Journal of Archaeology in the Low Countries 2-1 (May 2010)Chrystel R. Brandenburgh: Early medieval textile remains from settlements in the Netherlands. An evaluation of textile production


Diamond twills: a type of weave in which the warp passes over 1 or 2 and under 2 weft-threads, creating a surface of diamonds.

Fraying: unravelling a piece of fabric

Fulling: treading or beating a piece of fabric to clean or thicken the fabric.

Gusset: Triangular piece of cloth sewn in between front and back panels of a garment to enlarge the garment on one side.

Hem: Border of fabric made by turning the edge inward and sewing it down.

Mitten: glove that encases the thumb separately and the other four fingers together (but I don’t know if this also applies to medieval gloves)

Pattern repeat: Woven patterns are generally repeated at regular intervals. A pattern repeat indicates the amount of warp and weft-threads needed to complete a full pattern and start a new one. A diamond twill with a pattern repeat 20/18 for example means that the diamond is woven using 20 warp- and 18 weft-threads.

Piled weave: Fabric in which loops of threads have been inserted, creating a fur-like appearance.

Raised nap: Roughened surface of a woven fabric, created by brushing it with teasels.

Selvedge: edge of woven fabric, parallel to warp, woven in a way to prevent the edges from fraying. A selvedge is often reinforced to prevent the fabric from stretching.

Shears: cutting instrument with two meeting blades pivoting as in scissors or connected by a spring and passing close over each other edge to edge.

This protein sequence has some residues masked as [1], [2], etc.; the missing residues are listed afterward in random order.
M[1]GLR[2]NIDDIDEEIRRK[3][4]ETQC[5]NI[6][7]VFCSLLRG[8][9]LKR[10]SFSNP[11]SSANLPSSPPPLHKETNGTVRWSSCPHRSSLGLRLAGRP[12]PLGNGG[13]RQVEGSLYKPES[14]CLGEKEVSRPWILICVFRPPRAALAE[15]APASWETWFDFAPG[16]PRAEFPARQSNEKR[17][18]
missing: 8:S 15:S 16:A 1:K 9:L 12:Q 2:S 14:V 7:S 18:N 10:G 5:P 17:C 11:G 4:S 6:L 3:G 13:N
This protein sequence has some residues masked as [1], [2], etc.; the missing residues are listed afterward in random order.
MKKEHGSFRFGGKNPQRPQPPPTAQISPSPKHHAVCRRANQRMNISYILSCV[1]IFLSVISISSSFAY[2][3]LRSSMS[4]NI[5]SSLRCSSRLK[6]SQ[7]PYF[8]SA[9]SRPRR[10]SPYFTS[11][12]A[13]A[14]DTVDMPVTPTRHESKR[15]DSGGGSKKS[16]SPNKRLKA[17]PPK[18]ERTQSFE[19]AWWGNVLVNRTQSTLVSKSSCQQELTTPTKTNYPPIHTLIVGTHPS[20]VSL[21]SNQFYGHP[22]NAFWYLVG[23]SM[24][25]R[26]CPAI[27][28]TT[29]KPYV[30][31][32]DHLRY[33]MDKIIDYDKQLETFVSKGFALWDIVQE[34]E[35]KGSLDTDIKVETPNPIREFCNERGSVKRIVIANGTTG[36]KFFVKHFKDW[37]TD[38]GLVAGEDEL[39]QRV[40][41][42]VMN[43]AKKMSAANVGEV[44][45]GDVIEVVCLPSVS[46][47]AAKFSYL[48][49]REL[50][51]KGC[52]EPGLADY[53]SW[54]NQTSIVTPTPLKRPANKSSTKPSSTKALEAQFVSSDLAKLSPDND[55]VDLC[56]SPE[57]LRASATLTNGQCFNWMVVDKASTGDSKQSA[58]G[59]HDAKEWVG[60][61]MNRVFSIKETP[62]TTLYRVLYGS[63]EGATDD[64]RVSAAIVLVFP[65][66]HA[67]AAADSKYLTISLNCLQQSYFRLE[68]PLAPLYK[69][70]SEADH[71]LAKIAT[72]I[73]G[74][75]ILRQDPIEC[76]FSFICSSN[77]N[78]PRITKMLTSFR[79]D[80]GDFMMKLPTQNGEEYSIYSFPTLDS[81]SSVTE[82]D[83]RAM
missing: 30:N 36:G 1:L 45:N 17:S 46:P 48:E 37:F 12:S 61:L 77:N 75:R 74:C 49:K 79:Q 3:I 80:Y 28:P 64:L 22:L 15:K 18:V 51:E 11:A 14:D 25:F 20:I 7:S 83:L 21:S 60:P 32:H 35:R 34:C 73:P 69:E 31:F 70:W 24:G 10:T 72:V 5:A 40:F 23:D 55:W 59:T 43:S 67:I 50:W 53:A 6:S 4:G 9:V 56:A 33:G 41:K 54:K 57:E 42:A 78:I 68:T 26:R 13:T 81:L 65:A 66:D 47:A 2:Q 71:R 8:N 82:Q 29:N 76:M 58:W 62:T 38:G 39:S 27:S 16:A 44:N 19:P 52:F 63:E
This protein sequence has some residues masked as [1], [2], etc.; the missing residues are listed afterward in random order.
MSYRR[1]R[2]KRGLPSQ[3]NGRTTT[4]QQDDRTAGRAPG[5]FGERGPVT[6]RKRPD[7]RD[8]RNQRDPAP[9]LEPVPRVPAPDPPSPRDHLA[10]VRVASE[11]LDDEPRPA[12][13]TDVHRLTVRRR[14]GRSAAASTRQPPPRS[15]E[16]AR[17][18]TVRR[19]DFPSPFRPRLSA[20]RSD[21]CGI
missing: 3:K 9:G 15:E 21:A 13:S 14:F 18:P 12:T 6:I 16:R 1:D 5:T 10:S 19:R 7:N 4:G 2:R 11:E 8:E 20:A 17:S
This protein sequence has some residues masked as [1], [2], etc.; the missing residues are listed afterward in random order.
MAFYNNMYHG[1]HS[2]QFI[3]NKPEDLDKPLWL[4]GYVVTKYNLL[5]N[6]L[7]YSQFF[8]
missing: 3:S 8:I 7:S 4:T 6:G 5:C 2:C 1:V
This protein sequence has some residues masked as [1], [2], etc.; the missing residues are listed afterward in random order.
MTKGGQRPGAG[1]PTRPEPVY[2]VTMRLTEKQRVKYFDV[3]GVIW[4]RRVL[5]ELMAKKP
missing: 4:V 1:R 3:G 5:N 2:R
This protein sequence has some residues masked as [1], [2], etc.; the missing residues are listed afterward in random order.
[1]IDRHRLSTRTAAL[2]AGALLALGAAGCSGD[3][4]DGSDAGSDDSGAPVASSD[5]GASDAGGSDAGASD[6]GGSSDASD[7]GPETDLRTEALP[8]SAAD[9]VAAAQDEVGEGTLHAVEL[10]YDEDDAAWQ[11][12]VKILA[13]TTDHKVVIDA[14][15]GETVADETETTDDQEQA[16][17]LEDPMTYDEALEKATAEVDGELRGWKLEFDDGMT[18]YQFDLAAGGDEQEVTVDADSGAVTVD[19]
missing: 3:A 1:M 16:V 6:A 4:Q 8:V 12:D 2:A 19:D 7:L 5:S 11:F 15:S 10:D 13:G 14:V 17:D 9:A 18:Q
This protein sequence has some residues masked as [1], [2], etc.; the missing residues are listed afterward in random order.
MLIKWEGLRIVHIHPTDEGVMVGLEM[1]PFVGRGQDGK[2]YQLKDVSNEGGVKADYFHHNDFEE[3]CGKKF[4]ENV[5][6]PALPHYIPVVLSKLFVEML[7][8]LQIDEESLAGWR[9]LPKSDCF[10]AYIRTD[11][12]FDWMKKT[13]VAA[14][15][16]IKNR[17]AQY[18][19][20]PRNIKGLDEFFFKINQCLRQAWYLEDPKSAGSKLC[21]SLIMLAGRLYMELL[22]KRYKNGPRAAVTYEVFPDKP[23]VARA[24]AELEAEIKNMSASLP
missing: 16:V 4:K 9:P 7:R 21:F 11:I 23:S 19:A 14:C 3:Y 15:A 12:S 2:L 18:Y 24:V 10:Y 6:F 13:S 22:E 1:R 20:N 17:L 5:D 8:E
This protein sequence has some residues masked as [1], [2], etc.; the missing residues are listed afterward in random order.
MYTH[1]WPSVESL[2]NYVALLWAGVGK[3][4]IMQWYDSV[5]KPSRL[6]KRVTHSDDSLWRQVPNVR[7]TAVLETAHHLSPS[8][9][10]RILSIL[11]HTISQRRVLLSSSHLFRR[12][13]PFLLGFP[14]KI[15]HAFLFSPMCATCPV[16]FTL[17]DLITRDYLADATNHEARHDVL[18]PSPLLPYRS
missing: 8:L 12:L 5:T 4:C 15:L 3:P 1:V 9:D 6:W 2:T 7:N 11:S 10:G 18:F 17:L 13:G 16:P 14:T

Spin pattern: Pattern in a woven fabric created by using both z- and s-twisted threads in warp or weft or both. The direction of the twist of the threads is clearly visible in the fabric, creating a very subtle pattern.

Tablet weaving or card weaving is a technique in which the loom is replaced by a set of flat rectangular cards or tablets. The longitudinal threads (warp) are passed through holes in the tablets and by turning these tablets a gap or shed is created through which the weft is woven.

Tabby: a type of weave in which the warp alternates with weft every thread. (note font)

Teasels: plant of the genus Dipsacus with prickly leaves and flower heads which have hooked prickles. These flower heads were used to roughen the surface of a woven fabric.

Twill: a type of weave in which the warp passes over 1 or 2 and under 2 or more weft-threads, creating a surface of parallel diagonal ribs.

Warp: longitudinal threads stretched on a loom through which a weaver passes the weft thread.

Weft: threads crossing from side to side interwoven with warp, creating a woven fabric.